When Allah wants a pauper to be happy First he makes him lose his donkey Then he lets him find it
A lost donkey and a collection of stories don't appear to have much in common. But the joy of finding each of them lies in the renewed appreciation for something vital that perhaps was taken for granted. For his livelihood's sake, a pauper mustn't lose his donkey; for humanity's sake, we mustn't lose our desire to listen to - and recognize ourselves in - the voices of others. Nuri's Donkey takes readers to a remote village in Turkey, where they will discover funny, bittersweet, and stranger-than-fiction tales about people who are not so different after all.
In 1982 I went to this village with my then-husband to meet my in-laws. None of the villagers had ever seen an American or heard a foreigner speaking Turkish, so I was quite a novelty! Each day curious onlookers would gather at the house to stare and ask me questions . . . my sisters-in-law, feeling obliged to protect me, would try to shoo them all away. Four-year-old Yucel was persistent: he followed me everywhere while solemnly declaring, "Your eyes are green, your hair is white." When the time came for us to leave, he asked if he could keep me in exchange for one of his toy trucks.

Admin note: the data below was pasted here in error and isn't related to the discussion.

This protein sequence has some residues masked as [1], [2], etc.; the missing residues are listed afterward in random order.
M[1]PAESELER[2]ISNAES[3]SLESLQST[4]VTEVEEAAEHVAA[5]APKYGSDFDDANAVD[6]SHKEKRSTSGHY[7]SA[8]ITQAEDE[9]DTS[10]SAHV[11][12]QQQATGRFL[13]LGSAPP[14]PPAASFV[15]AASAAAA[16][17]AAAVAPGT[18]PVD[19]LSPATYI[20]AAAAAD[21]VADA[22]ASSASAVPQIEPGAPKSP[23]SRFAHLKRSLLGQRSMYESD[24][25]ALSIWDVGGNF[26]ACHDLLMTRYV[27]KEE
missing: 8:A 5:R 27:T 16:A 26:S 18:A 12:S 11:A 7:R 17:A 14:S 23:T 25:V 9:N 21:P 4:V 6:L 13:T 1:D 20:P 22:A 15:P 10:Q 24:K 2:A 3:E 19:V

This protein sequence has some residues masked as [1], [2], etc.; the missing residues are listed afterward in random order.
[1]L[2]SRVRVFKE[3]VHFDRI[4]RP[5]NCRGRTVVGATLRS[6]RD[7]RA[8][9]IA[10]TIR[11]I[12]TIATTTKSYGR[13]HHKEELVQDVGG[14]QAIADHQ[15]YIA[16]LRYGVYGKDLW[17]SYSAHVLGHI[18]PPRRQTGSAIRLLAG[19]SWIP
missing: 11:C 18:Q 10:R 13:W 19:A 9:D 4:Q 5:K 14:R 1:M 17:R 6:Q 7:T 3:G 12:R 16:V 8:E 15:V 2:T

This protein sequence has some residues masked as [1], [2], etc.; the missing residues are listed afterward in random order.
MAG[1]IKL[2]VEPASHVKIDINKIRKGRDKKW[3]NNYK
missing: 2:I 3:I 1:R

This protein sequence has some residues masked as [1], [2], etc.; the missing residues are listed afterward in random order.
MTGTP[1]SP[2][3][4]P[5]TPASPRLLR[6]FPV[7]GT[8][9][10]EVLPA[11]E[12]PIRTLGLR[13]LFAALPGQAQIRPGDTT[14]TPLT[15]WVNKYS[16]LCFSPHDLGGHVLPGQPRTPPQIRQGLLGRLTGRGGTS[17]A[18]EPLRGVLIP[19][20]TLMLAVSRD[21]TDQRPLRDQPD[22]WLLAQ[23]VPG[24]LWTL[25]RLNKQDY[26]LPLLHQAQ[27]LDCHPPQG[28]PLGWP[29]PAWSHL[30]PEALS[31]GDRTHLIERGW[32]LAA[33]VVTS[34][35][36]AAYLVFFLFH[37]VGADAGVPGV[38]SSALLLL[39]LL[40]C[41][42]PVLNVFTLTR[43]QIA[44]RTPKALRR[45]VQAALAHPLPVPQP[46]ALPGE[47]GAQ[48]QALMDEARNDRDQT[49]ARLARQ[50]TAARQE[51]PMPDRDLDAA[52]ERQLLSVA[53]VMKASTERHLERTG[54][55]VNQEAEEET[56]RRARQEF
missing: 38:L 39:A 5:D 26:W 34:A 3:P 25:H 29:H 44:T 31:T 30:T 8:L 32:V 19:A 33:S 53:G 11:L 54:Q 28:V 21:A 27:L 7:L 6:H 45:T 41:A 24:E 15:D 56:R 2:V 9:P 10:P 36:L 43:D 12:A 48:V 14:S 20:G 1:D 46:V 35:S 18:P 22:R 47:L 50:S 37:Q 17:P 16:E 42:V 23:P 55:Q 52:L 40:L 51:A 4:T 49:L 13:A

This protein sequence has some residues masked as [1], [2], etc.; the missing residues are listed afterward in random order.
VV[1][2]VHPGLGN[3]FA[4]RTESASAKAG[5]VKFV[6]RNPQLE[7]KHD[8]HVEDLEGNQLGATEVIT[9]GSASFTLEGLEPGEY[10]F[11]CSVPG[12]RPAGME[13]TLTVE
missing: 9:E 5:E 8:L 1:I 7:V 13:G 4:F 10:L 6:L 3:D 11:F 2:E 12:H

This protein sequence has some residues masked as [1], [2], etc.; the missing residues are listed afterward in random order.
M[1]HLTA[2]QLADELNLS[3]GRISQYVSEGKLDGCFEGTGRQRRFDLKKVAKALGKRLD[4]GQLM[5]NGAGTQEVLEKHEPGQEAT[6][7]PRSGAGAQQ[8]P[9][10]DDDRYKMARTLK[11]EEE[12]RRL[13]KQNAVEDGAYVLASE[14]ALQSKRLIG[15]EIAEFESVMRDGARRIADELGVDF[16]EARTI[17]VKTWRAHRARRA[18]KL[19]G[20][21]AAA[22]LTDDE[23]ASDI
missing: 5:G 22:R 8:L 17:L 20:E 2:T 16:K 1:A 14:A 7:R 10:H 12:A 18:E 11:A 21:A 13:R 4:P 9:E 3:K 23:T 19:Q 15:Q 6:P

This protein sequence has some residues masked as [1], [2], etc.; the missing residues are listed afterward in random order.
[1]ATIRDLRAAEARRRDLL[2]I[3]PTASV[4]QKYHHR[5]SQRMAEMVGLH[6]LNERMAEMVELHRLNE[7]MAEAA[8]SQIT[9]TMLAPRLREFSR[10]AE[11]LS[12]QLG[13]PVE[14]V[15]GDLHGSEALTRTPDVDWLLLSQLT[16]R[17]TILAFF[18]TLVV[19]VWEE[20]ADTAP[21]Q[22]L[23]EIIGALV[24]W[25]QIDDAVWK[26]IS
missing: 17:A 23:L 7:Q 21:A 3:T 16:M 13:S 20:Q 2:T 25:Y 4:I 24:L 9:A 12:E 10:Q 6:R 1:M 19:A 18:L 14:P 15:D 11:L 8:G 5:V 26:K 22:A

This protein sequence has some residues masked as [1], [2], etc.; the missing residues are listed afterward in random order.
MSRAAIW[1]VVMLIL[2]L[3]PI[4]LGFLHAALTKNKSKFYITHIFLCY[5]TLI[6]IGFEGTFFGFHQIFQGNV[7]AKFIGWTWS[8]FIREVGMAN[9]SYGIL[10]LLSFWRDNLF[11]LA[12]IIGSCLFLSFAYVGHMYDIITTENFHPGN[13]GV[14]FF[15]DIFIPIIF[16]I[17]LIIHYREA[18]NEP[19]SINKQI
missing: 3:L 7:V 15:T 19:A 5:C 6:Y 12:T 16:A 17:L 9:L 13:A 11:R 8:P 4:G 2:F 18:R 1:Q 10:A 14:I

REMAIN SILENT WITH FATHERS-IN-LAW
I stumbled into my first faux pas the day I arrived. Nobody had told me that a bride is supposed to remain silent with her father-in-law until he grants her the right to address him. But even if I’d known the rule, it would have been impossible to follow: my father-in-law was asking me questions and making me laugh from the moment we met. Rather than bothering with that piece of etiquette, he wanted to get to know—and hear the fractured Turkish of—the exotic foreigner now in their midst.
A few days later, with his father out of earshot, my brother-in-law Hasan asked, “When is Dad going to let Meliha and Umran speak to him?” (Meliha and Umran were twenty and nineteen, respectively, and both were married into the family at the age of sixteen.) The general consensus was that the family patriarch had been waiting for me to arrive, in order to give the three of us his permission in one fell swoop.
Pretending to be concerned, brother-in-law Yusuf then pointed out that “Emine” (the Turkish name they chose for me) was already talking. I was mortified. He was only teasing, however, and quickly reassured me that they assumed I would inadvertently bend a rule here and there. Besides, this father-in-law apparently thought the custom was silly. When the girls married his sons, he told them that if they wanted to speak they should speak!
“Then why don’t they speak?” I asked.
“To be on the safe side,” everyone replied. Meliha and Umran didn’t dare take him seriously because they knew he liked to joke around—and now, years later, the no-talk routine was hopelessly entrenched.
The tables were turned the day we left the village. Looking back through the morning fog, I saw my father-in-law staring quietly in the direction of our disappearing car.
Emily Bunker once belonged to a Turkish village family. She graduated from Stanford University with a BA in anthropology, and used to teach and perform Turkish folkdance.